Not bad as concepts for online versions of this workshop, I thought. I talked with Maarten about it, and he agreed that either of these might work, and he suggested the Playful University group to ask for volunteers to test the formats.
And this is how I recently spent two weeks testing the intensive format with seven volunteers. Two weeks, you ask… yes, because when we got to Thursday (when I talked about the putting it together stage), it was clear that people wanted a bit more time to develop their prototypes, so we took the joint decision to move our last session back a week.
This was not the only useful thing that I learnt…
- I realised if this is now online, this means it might be taken by people all around the world, so make clear what time zone you are scheduling your meetings in.
- Finding a way to share prototypes meaningfully is crucial if you want this interaction. (We tried it out within Teams, the Collaboration Space in the Class Notebook works well for this stuff, and it means that I can have the videos in the same space as the interactions, but I’m not sure that will be something I continue in, simply because the Team is linked to my home institution, so everybody else needs to be a ‘guest’, which give them less permissions and is a bit clunky.)
- Clarifying expectations is important. I thought I had been clear about a number of things (i.e. pre-workshop tasks and how and when I was going to post them, the importance of brainstorming) but not all of this was clear to everybody, so I need to become better at this.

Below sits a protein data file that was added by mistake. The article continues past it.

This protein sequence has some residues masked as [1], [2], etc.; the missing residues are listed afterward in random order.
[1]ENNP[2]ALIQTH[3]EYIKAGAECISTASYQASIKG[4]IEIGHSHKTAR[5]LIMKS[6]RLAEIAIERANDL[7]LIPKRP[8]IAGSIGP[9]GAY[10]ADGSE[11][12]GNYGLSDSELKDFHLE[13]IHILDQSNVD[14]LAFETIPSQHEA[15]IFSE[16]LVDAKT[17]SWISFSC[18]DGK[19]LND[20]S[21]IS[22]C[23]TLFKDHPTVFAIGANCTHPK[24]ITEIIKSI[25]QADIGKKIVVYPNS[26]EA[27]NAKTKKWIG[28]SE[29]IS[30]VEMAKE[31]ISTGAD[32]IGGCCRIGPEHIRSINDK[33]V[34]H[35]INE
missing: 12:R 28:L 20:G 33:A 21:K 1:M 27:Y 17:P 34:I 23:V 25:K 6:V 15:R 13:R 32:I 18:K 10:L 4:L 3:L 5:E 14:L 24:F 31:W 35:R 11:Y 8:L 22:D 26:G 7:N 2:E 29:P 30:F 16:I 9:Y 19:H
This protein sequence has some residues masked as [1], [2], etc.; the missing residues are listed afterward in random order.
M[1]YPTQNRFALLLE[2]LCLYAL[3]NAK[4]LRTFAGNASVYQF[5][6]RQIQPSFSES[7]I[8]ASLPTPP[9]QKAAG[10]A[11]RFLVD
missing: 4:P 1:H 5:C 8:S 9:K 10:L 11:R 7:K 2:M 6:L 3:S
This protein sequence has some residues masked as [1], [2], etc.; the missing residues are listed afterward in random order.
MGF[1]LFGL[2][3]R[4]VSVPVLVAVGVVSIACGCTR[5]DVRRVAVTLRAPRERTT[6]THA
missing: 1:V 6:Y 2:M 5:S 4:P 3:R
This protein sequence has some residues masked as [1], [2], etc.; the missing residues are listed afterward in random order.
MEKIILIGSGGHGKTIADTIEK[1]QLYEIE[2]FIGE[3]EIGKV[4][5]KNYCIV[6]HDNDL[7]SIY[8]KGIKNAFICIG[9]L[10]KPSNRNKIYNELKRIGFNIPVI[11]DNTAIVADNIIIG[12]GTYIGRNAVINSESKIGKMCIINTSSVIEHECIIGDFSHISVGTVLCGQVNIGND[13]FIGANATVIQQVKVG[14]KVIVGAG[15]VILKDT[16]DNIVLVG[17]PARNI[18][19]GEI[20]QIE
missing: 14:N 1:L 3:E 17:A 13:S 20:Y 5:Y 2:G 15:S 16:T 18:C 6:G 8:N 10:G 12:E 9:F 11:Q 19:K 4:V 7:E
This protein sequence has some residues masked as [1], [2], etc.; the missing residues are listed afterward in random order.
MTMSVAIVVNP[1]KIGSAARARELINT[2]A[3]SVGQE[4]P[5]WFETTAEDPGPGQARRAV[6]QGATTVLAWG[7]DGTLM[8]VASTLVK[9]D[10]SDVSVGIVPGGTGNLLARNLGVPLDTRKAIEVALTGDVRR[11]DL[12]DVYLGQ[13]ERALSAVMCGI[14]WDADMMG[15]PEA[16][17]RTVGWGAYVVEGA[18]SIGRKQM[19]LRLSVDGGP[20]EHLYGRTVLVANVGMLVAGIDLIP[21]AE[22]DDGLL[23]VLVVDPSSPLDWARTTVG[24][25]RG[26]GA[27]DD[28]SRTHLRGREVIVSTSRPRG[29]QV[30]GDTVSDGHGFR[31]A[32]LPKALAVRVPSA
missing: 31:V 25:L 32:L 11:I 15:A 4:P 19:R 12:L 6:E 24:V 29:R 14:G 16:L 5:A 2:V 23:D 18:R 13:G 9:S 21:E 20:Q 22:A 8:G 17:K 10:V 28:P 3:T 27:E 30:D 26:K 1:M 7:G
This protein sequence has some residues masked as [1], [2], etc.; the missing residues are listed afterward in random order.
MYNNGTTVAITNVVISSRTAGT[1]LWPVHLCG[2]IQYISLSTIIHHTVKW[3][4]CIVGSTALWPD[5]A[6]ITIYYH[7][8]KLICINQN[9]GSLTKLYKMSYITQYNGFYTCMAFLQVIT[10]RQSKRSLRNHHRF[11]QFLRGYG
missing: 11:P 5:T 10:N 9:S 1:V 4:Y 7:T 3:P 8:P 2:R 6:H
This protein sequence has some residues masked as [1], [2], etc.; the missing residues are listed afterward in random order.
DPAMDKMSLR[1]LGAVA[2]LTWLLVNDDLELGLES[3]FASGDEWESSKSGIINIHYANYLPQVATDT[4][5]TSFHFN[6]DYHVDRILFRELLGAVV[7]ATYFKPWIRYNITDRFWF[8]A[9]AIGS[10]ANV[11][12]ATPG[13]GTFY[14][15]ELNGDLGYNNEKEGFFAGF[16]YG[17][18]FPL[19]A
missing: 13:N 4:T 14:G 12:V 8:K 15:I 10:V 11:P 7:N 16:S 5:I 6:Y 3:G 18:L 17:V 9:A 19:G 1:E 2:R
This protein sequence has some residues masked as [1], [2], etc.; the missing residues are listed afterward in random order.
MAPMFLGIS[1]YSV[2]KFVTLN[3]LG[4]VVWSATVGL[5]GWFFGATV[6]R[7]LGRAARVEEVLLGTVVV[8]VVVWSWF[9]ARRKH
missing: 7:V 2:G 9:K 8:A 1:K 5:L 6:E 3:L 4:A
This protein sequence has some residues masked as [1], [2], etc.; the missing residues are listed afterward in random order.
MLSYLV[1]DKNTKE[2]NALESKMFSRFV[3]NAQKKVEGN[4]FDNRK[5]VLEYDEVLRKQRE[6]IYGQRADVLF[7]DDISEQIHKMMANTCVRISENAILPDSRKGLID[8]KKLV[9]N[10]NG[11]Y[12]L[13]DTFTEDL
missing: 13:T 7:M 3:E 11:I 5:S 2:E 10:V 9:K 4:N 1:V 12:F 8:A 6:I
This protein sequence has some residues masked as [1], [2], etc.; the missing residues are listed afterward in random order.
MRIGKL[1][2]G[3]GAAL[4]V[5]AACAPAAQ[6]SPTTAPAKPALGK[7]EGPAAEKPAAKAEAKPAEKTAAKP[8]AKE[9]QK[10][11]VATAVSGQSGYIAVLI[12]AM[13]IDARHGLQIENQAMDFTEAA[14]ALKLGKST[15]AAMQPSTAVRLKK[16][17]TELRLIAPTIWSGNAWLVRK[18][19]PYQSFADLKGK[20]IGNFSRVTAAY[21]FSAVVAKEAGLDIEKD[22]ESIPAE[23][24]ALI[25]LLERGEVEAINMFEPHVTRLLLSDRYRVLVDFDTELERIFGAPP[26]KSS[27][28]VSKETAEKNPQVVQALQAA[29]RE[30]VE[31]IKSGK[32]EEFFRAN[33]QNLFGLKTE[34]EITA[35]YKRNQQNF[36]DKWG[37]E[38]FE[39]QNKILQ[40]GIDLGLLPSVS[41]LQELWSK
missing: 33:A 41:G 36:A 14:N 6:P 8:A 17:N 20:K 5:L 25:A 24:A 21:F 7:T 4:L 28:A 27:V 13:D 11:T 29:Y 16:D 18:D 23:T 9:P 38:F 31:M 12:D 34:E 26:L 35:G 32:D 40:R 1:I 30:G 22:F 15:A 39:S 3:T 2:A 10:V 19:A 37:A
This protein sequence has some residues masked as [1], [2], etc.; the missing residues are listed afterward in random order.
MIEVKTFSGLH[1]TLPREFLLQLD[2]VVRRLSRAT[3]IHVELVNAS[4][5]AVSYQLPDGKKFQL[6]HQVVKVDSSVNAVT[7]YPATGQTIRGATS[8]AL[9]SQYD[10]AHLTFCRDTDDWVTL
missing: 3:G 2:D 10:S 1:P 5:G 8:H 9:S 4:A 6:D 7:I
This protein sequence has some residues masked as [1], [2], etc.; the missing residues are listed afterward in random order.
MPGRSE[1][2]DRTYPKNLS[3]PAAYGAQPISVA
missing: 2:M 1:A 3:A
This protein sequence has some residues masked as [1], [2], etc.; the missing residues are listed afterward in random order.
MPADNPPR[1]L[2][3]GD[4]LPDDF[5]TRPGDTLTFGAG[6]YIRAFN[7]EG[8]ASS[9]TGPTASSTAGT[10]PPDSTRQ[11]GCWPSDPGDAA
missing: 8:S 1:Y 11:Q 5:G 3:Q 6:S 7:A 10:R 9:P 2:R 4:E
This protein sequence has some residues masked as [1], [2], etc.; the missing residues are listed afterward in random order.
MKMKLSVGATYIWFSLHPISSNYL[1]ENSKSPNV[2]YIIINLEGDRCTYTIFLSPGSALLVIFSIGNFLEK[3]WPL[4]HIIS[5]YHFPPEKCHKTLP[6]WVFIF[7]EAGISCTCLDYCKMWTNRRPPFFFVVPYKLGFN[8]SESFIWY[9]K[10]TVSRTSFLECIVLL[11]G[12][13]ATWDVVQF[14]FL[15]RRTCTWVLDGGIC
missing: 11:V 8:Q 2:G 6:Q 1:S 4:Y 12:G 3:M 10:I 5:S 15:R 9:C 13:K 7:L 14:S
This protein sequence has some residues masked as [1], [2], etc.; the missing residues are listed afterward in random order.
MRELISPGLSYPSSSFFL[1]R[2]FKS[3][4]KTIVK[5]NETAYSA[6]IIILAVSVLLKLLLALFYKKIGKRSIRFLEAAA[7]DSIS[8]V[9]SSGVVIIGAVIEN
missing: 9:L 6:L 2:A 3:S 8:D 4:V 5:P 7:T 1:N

- Finding a way to present the instructions. I wasn’t sure how best to explain the stages. In a workshop in real life, I have things to show in order to explain what I am talking about. In this new format, I was wondering what way of presenting would make most sense and be most engaging… I’m still pondering this, but at the moment I am leaning towards talking through a sketchnote-type image, which could then also be shared as part of documentations that accompanies the workshop.
- Using examples. I am always in two minds about examples. I know they can be helpful, but they also tend to shape expectations and lead people in certain directions. If you show workshop participants too many examples of finished games, will they become frustrated by their own prototypes that are scruffy, because they are meant to be? Luckily my test participants have allowed me to use their work as examples in the future, so I will be able to share some in-progress images for any future iteration.
- Participant interactions. This is still something I also struggle in my regular teaching, now that it is online, the best way to facilitate an online discussion. With this test, I had tried to plan some time to interact with the group, but I hadn’t really planned for any way for them to interact with each other, apart from commenting on each other’s work. One session we brainstormed game mechanics together, and I found that very useful. One of the feedback points that came through was how much people liked those interactions and would have liked more of them, including introducing themselves to each other at the beginning. I had hoped that pre-workshop tasks would do some of that work, but then not integrated it into the workshop itself. Clearly if I want the ‘intensive’ version to be about working in a group, then this needs to be facilitated.
Overall this was a very successful experiment. Clearly there are things I want to change/tweak before taking the next step and offering either (or both) versions for sale, but I’m really happy with our week (and a bit), and we are planning another meet-up later in the year to see how prototypes have developed and maybe playtest with each other.
And some really amazing game prototypes were made, so this is definitely something that I want to pursue further, because it seems that an online version of this workshop does work!